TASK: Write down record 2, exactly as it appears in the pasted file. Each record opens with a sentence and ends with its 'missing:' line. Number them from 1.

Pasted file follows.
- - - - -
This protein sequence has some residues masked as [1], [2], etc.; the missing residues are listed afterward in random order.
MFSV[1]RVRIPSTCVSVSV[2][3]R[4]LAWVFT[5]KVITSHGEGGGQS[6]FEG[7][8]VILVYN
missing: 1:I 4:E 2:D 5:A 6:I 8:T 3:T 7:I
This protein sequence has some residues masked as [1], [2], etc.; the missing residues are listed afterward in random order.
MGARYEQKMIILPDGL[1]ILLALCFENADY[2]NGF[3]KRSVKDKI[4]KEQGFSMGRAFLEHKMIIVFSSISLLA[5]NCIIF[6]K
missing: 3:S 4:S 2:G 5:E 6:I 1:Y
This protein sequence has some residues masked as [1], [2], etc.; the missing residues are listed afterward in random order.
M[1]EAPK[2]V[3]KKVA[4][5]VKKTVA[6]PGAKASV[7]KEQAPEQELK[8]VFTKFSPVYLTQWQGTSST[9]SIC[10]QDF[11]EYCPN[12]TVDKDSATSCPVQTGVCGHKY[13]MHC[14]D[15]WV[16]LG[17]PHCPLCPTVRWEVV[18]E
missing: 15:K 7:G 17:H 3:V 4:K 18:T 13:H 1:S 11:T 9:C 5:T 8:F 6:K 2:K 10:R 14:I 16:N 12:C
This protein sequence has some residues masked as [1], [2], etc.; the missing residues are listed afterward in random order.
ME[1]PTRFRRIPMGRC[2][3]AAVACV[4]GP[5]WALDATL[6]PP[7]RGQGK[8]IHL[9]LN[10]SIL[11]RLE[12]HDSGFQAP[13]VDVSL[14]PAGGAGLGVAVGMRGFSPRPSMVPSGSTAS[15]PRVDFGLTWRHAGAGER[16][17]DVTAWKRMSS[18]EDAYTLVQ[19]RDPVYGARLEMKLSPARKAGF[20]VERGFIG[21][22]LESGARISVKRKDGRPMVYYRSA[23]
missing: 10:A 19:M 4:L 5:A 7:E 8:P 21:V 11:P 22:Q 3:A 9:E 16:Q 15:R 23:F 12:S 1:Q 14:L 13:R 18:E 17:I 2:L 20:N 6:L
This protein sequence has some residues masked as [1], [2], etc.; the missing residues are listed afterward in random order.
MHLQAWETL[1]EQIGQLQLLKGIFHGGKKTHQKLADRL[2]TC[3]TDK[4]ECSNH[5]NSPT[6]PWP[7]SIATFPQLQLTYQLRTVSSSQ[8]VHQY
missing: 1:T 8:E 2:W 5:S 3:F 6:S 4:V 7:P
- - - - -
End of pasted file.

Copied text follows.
This protein sequence has some residues masked as [1], [2], etc.; the missing residues are listed afterward in random order.
MGARYEQKMIILPDGL[1]ILLALCFENADY[2]NGF[3]KRSVKDKI[4]KEQGFSMGRAFLEHKMIIVFSSISLLA[5]NCIIF[6]K
missing: 3:S 4:S 2:G 5:E 6:I 1:Y